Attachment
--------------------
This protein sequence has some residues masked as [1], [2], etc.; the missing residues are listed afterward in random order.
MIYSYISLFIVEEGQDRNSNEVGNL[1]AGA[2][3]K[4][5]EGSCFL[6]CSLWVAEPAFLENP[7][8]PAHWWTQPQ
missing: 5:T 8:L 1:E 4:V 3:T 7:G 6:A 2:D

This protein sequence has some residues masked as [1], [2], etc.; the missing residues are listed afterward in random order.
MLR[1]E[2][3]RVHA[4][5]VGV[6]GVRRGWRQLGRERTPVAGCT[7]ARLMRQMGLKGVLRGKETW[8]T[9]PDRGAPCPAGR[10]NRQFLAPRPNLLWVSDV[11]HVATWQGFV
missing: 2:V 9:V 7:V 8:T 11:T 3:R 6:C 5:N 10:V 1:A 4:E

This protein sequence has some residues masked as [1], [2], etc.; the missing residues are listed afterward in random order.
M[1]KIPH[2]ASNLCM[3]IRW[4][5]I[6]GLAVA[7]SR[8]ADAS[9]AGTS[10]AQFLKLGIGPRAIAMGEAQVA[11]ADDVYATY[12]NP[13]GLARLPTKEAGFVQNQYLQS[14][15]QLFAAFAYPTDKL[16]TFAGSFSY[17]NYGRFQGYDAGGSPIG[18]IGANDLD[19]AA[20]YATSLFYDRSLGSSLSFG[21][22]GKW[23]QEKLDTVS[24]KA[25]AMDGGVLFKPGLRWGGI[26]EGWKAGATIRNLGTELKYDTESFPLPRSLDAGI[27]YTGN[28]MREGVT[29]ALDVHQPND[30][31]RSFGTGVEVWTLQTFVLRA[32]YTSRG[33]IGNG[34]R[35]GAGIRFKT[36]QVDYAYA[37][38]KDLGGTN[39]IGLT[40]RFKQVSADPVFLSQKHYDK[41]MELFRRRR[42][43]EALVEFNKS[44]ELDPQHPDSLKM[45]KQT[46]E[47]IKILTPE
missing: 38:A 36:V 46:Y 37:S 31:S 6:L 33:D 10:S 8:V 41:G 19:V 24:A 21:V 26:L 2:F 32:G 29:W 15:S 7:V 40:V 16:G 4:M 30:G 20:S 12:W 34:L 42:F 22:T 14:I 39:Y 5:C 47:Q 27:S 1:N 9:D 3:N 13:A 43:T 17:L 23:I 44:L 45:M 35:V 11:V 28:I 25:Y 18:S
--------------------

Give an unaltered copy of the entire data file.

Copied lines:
This protein sequence has some residues masked as [1], [2], etc.; the missing residues are listed afterward in random order.
MIYSYISLFIVEEGQDRNSNEVGNL[1]AGA[2][3]K[4][5]EGSCFL[6]CSLWVAEPAFLENP[7][8]PAHWWTQPQ
missing: 5:T 8:L 1:E 4:V 3:T 7:G 6:A 2:D

This protein sequence has some residues masked as [1], [2], etc.; the missing residues are listed afterward in random order.
MLR[1]E[2][3]RVHA[4][5]VGV[6]GVRRGWRQLGRERTPVAGCT[7]ARLMRQMGLKGVLRGKETW[8]T[9]PDRGAPCPAGR[10]NRQFLAPRPNLLWVSDV[11]HVATWQGFV
missing: 2:V 9:V 7:V 8:T 11:T 3:R 6:C 5:N 10:V 1:A 4:E

This protein sequence has some residues masked as [1], [2], etc.; the missing residues are listed afterward in random order.
M[1]KIPH[2]ASNLCM[3]IRW[4][5]I[6]GLAVA[7]SR[8]ADAS[9]AGTS[10]AQFLKLGIGPRAIAMGEAQVA[11]ADDVYATY[12]NP[13]GLARLPTKEAGFVQNQYLQS[14][15]QLFAAFAYPTDKL[16]TFAGSFSY[17]NYGRFQGYDAGGSPIG[18]IGANDLD[19]AA[20]YATSLFYDRSLGSSLSFG[21][22]GKW[23]QEKLDTVS[24]KA[25]AMDGGVLFKPGLRWGGI[26]EGWKAGATIRNLGTELKYDTESFPLPRSLDAGI[27]YTGN[28]MREGVT[29]ALDVHQPND[30][31]RSFGTGVEVWTLQTFVLRA[32]YTSRG[33]IGNG[34]R[35]GAGIRFKT[36]QVDYAYA[37][38]KDLGGTN[39]IGLT[40]RFKQVSADPVFLSQKHYDK[41]MELFRRRR[42][43]EALVEFNKS[44]ELDPQHPDSLKM[45]KQT[46]E[47]IKILTPE
missing: 38:A 36:V 46:Y 37:S 31:S 6:L 33:D 10:S 8:V 41:G 19:V 24:A 21:V 26:L 2:F 32:G 29:W 15:S 7:V 40:V 16:G 4:M 30:G 20:S 12:W 34:L 42:F 22:T 14:I 39:Y 5:C 47:Q 27:S 1:N 9:D 3:N 13:A 43:T 17:L 23:I 44:L 45:M 35:V 11:V 28:I 25:Y 18:S